The last arc caused the power to go out, and Armstrong said crews later arrived to cut down the tree.

“Heavy downpours can cause flash floods and water pooling on roads,” Environment Canada stated. “If visibility is reduced while driving, slow down, watch for tail lights ahead and be prepared to stop.”

The storm also downed a large tree on Connaught Avenue in west-end Halifax. The tree fell across the street, between Quinpool Road and Oak Street, taking power lines with it.

“I was right by the window there and I’m looking out and it’s very bright,” Armstrong said. “So I just kind of held my phone over to the side, stood behind the wall and captured it.”

On Wednesday, arborists were out in west-end Halifax cutting branches and trees weakened by Dorian, the powerful storm that hit the region more than a month ago.

A tree fell onto the power lines outside Dartmouth resident Shea Armstrong’s home on Bel Ayr Avenue, resulting in downed wires and the power pole exploding. Armstrong was able to capture the whole thing on video.

Crews also locked down the crane that toppled onto a downtown Halifax building during Dorian — which is still in the process of being removed — Transportation Minister Lloyd Hines said Wednesday.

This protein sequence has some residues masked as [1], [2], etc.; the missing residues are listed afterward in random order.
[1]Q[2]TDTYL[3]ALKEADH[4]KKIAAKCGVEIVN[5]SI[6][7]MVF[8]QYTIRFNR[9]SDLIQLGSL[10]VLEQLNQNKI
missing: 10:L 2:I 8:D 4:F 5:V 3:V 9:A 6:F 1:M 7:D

"We were able to secure and fasten the various parts of the crane and we're feeling confident that that work has been done and will prevail during the storm," he said.

The power was knocked out for Armstrong’s block as soon as the explosions ended. Throughout Thursday afternoon, crews had the street blocked off as they tried to get power restored.

Nova Scotia Power activated its emergency operations centre, and had about 450 front-line workers on the job across the province, including power line technicians, forestry crews and damage assessors.

Environment Canada said heavier than normal water levels and heavy surf can be expected along the Atlantic coast and areas near Northumberland Strait today, especially near high tide.

The storm left power outages in its wake, but by evening, the number of affected customers dropped to about 5,000, down from a peak of 39,000 earlier in the day.

Nova Scotia Power spokesperson Andrea Anderson said the utility was not anticipating long-term, major power outages.

An intense low-pressure system brought strong southeasterly winds gusting to 90 km/h in some parts of Nova Scotia, New Brunswick and Prince Edward Island.